Stratified Sampling

Stratified sampling is another probability sampling method where, unlike random and systematic sampling, the chance of inclusion of the elements is not equal. It is particularly useful when the target population is composed of distinct clusters or segments. For these populations, stratification provides the same level of precision with substantially smaller sample size.

Stratification is a process of dividing a universe into groups (called strata or cells) for the purpose of selecting a sample from each group and projecting each one separately. For example, in market measurement where stratification is the norm, retail channels such as provision stores, supermarkets, minimarkets and convenience stores form different strata. Each stratum is internally homogenous, and externally heterogeneous. Or in layman terms, a supermarket is similar to another supermarket and different from convenience stores.

Homogeneity in retail measurement is based on store characteristics such as store type, retail chain, geographical location and shop size.

The following example illustrates how the process of stratification can yield strata with greatly reduced variance:

 

Population of numbers: {1, 2, 1, 3, 3, 12, 12, 13, 13, 10}

Mean = 7,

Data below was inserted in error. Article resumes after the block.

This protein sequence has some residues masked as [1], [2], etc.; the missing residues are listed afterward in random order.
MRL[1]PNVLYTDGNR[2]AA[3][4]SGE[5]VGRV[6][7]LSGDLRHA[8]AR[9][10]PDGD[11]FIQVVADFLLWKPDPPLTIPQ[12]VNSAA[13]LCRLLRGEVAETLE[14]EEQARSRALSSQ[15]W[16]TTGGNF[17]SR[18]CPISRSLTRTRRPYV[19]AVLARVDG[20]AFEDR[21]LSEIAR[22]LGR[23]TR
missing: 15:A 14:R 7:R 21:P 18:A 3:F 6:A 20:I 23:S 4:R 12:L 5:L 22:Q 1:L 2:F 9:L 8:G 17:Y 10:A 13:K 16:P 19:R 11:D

Variance = 28.9.

 

Stratum I: {1, 2, 1, 3, 3}

Mean = 2,

Variance = 1.0.

 

Stratum II: (12, 12, 13, 13, 10}

Mean = 12,

Variance = 1.5.


The population of the 10 numbers shown above comprises two distinct clusters. The total population has a variance of 28.9. If, however, we break the population into the 2 strata, the variance in each stratum is greatly reduced.

Consider a target population comprising two strata, e.g. provision stores and supermarkets. The variance within provision stores and that within supermarkets is much lower compared to the variance within the combined population of outlets. Since sample size, as we will see later, is proportional to variance, the sample requirement for the population is substantially reduced through stratification.

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